Photo by Leandro Fabrizi Ríos | Center for Investigative Journalism

After exhausting all efforts to obtain a list of vulnerable, destroyed and reopened bridges after Hurricane María from the Highways and Transportation Authority (ACT, in Spanish), the Center for Investigative Journalism (CPI, in Spanish) filed a request for mandamus from the court to force the agency to fulfill its duty of providing access to this public information.

“No one in the ACT and the Department of Transportation and Public Works (DTOP, in Spanish) has delivered the information requested” since Sept. 4, 2019 by journalist Rafael R. Díaz-Torres, according to the complaint filed in the San Juan Superior Court against Rosana Aguilar-Zapata, Executive Director of the ACT.

“The only excuse the agency offered for denying access to this information is that they were afraid to share the list, since they feared that the press wouldn’t know how to use the document or could misunderstand it. After everything failed: making dozens of calls, [leaving] telephone and text messages and conducting interviews in person to obtain the requested information, the CPI filed this lawsuit given the official’s breach of her executive duty to facilitate access to public information,” said Carla Minet, executive director of the Center.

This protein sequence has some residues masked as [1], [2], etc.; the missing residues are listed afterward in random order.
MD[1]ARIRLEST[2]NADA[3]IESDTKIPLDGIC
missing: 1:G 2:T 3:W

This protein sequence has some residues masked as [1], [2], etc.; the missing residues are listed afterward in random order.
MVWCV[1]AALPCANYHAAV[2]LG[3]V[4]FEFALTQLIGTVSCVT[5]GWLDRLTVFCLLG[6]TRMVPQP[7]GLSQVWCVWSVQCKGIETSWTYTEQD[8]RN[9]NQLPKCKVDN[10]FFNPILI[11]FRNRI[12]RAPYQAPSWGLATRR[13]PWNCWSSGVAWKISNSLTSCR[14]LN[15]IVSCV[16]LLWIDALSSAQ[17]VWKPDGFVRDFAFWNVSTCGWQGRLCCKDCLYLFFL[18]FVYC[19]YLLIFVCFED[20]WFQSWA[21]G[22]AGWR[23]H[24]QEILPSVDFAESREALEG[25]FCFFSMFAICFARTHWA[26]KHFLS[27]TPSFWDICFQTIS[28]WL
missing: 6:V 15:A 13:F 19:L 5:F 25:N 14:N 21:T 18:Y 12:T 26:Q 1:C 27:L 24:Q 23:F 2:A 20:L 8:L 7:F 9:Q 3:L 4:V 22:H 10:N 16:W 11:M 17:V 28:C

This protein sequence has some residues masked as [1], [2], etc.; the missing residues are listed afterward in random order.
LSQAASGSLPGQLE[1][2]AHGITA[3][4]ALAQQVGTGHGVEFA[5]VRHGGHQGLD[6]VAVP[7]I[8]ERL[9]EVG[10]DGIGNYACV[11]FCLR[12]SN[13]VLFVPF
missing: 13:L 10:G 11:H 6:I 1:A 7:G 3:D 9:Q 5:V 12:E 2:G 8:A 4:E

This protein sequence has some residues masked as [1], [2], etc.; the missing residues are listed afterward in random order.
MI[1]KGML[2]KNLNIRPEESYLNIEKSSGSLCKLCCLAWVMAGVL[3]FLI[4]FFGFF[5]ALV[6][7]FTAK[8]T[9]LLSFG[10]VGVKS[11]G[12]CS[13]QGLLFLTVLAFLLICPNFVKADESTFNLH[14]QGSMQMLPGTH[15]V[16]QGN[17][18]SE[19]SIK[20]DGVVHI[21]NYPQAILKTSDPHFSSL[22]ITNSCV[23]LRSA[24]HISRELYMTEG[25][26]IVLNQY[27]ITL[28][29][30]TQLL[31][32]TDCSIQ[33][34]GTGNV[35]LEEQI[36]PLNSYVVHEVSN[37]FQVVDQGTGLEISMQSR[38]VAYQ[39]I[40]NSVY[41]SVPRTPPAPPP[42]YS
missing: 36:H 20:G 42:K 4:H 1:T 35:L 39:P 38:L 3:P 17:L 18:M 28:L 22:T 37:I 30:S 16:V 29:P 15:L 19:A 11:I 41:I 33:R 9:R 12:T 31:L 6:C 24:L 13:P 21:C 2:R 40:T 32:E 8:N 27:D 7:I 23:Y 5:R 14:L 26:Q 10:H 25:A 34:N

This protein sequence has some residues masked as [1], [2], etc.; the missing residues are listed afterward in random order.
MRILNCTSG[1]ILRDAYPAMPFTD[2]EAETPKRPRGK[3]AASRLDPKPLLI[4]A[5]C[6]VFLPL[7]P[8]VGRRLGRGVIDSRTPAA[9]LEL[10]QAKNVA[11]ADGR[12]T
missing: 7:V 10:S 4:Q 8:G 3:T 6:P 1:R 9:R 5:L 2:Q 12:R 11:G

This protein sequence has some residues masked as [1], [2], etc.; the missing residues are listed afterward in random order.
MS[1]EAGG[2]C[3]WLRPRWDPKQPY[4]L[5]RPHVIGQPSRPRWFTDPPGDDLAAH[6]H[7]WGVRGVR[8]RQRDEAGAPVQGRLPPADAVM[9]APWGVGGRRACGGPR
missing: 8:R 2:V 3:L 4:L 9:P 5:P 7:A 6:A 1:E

In its legal claim, the CPI specifically asks the court to order the head of the agency to provide: (1) the list of bridges vulnerable to collapsing; (2) list of bridges that have been reopened after they were destroyed by Hurricane María in September 2017; and (3) list of bridges destroyed by Hurricane María in September 2017 that are pending reopening.

“The documents, materials and information the CPI requested are originated and preserved by a Commonwealth agency. Therefore, they are public documents and materials, to which any citizen can access or obtain a copy of if requested. All the requested information is public and of high public interest for the people of Puerto Rico,” the court document stated.

The original request for information was made on Sept. 4 through the ACT’s Communications and Press office, when the journalist asked for a copy of the inventory of roads and bridges that are vulnerable to the landfall of cyclones or extraordinary atmospheric events.

“After several follow-up efforts by the CPI and changes in ACT communications staff, the list of bridges was requested again on Dec. 11, 2019, and we have not received a response as of today, January 30, 2020,” said the executive of the CPI, a nonprofit organization.

The lawyers representing the CPI in this case are Luis José Torres Asencio and Steven Lausell Recurt, of the Legal Assistance Clinic at the Law School of the Inter-American University.

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